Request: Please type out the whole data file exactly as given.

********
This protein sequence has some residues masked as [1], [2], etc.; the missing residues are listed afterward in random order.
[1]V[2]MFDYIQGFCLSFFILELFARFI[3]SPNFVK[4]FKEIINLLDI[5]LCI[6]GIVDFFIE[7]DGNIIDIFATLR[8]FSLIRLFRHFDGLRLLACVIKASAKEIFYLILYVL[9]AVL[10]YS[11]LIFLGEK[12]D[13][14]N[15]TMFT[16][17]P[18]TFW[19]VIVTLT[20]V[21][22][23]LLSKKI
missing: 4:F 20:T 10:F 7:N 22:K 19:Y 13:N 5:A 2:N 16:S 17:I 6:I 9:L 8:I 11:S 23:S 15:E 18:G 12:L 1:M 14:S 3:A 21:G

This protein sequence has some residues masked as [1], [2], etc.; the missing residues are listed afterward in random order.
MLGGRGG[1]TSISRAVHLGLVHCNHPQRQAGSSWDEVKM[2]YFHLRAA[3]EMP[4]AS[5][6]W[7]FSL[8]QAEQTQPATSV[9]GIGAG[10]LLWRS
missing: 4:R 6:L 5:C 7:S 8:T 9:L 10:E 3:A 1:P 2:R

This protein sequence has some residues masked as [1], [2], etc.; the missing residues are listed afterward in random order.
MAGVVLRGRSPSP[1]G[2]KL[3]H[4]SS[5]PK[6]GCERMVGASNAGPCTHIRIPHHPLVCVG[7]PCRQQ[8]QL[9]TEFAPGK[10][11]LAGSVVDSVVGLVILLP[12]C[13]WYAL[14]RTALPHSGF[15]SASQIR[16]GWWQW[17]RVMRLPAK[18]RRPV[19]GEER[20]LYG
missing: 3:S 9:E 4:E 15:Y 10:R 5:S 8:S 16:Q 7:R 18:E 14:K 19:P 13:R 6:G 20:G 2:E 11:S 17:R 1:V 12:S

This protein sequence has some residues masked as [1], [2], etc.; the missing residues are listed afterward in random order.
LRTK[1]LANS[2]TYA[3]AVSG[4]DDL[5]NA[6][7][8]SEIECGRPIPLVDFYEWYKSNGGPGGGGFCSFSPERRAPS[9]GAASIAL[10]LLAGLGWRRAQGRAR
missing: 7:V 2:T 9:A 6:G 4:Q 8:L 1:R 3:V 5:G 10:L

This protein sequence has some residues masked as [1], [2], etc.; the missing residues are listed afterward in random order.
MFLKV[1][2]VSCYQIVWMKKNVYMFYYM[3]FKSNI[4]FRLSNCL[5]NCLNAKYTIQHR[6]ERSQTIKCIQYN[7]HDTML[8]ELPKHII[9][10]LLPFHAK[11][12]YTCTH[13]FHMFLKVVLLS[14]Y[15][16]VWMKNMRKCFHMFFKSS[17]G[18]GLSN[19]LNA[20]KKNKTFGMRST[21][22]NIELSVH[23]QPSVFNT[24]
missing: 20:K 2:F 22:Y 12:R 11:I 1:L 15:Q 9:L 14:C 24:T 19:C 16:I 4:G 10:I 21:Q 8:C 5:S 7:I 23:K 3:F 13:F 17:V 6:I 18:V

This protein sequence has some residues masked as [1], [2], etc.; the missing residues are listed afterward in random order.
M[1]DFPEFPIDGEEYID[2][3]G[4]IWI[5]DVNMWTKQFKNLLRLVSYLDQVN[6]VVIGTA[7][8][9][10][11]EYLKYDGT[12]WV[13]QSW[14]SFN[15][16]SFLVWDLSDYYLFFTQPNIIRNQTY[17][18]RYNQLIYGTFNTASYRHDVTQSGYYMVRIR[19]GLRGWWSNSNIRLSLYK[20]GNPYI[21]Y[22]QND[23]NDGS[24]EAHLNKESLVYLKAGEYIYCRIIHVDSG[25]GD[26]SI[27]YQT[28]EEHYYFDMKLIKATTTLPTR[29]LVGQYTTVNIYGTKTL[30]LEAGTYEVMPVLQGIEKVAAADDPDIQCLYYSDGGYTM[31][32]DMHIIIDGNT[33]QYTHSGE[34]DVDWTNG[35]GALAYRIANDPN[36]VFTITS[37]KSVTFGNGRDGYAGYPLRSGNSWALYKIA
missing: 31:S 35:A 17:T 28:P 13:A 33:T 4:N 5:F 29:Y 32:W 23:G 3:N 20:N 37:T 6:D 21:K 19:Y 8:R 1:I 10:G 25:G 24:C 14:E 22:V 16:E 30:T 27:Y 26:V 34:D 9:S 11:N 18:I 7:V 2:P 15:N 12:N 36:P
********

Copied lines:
This protein sequence has some residues masked as [1], [2], etc.; the missing residues are listed afterward in random order.
[1]V[2]MFDYIQGFCLSFFILELFARFI[3]SPNFVK[4]FKEIINLLDI[5]LCI[6]GIVDFFIE[7]DGNIIDIFATLR[8]FSLIRLFRHFDGLRLLACVIKASAKEIFYLILYVL[9]AVL[10]YS[11]LIFLGEK[12]D[13][14]N[15]TMFT[16][17]P[18]TFW[19]VIVTLT[20]V[21][22][23]LLSKKI
missing: 4:F 20:T 10:F 7:N 22:K 19:Y 13:N 5:A 2:N 16:S 17:I 6:I 9:L 8:I 11:S 23:S 15:E 18:G 12:L 1:M 14:S 3:A 21:G

This protein sequence has some residues masked as [1], [2], etc.; the missing residues are listed afterward in random order.
MLGGRGG[1]TSISRAVHLGLVHCNHPQRQAGSSWDEVKM[2]YFHLRAA[3]EMP[4]AS[5][6]W[7]FSL[8]QAEQTQPATSV[9]GIGAG[10]LLWRS
missing: 4:R 6:L 5:C 7:S 8:T 9:L 10:E 3:A 1:P 2:R

This protein sequence has some residues masked as [1], [2], etc.; the missing residues are listed afterward in random order.
MAGVVLRGRSPSP[1]G[2]KL[3]H[4]SS[5]PK[6]GCERMVGASNAGPCTHIRIPHHPLVCVG[7]PCRQQ[8]QL[9]TEFAPGK[10][11]LAGSVVDSVVGLVILLP[12]C[13]WYAL[14]RTALPHSGF[15]SASQIR[16]GWWQW[17]RVMRLPAK[18]RRPV[19]GEER[20]LYG
missing: 3:S 9:E 4:E 15:Y 10:R 5:S 8:S 16:Q 7:R 18:E 14:K 19:P 13:R 6:G 20:G 2:E 11:S 17:R 1:V 12:S

This protein sequence has some residues masked as [1], [2], etc.; the missing residues are listed afterward in random order.
LRTK[1]LANS[2]TYA[3]AVSG[4]DDL[5]NA[6][7][8]SEIECGRPIPLVDFYEWYKSNGGPGGGGFCSFSPERRAPS[9]GAASIAL[10]LLAGLGWRRAQGRAR
missing: 7:V 2:T 9:A 6:G 4:Q 8:L 1:R 3:V 5:G 10:L

This protein sequence has some residues masked as [1], [2], etc.; the missing residues are listed afterward in random order.
MFLKV[1][2]VSCYQIVWMKKNVYMFYYM[3]FKSNI[4]FRLSNCL[5]NCLNAKYTIQHR[6]ERSQTIKCIQYN[7]HDTML[8]ELPKHII[9][10]LLPFHAK[11][12]YTCTH[13]FHMFLKVVLLS[14]Y[15][16]VWMKNMRKCFHMFFKSS[17]G[18]GLSN[19]LNA[20]KKNKTFGMRST[21][22]NIELSVH[23]QPSVFNT[24]
missing: 20:K 2:F 22:Y 12:R 11:I 1:L 15:Q 9:L 14:C 24:T 19:C 16:I 4:G 10:I 21:Q 8:C 5:S 7:I 23:K 3:F 13:F 17:V 6:I 18:V

This protein sequence has some residues masked as [1], [2], etc.; the missing residues are listed afterward in random order.
M[1]DFPEFPIDGEEYID[2][3]G[4]IWI[5]DVNMWTKQFKNLLRLVSYLDQVN[6]VVIGTA[7][8][9][10][11]EYLKYDGT[12]WV[13]QSW[14]SFN[15][16]SFLVWDLSDYYLFFTQPNIIRNQTY[17][18]RYNQLIYGTFNTASYRHDVTQSGYYMVRIR[19]GLRGWWSNSNIRLSLYK[20]GNPYI[21]Y[22]QND[23]NDGS[24]EAHLNKESLVYLKAGEYIYCRIIHVDSG[25]GD[26]SI[27]YQT[28]EEHYYFDMKLIKATTTLPTR[29]LVGQYTTVNIYGTKTL[30]LEAGTYEVMPVLQGIEKVAAADDPDIQCLYYSDGGYTM[31][32]DMHIIIDGNT[33]QYTHSGE[34]DVDWTNG[35]GALAYRIANDPN[36]VFTITS[37]KSVTFGNGRDGYAGYPLRSGNSWALYKIA
missing: 31:S 35:A 17:T 28:P 13:A 33:T 4:N 5:F 29:Y 32:W 23:G 3:N 20:N 37:T 6:D 21:K 19:Y 8:R 1:I 10:G 25:G 24:C 14:E 22:V 16:E 30:T 27:Y 26:V 34:D 9:S 11:N 18:I 7:V 2:P 15:N 12:N 36:P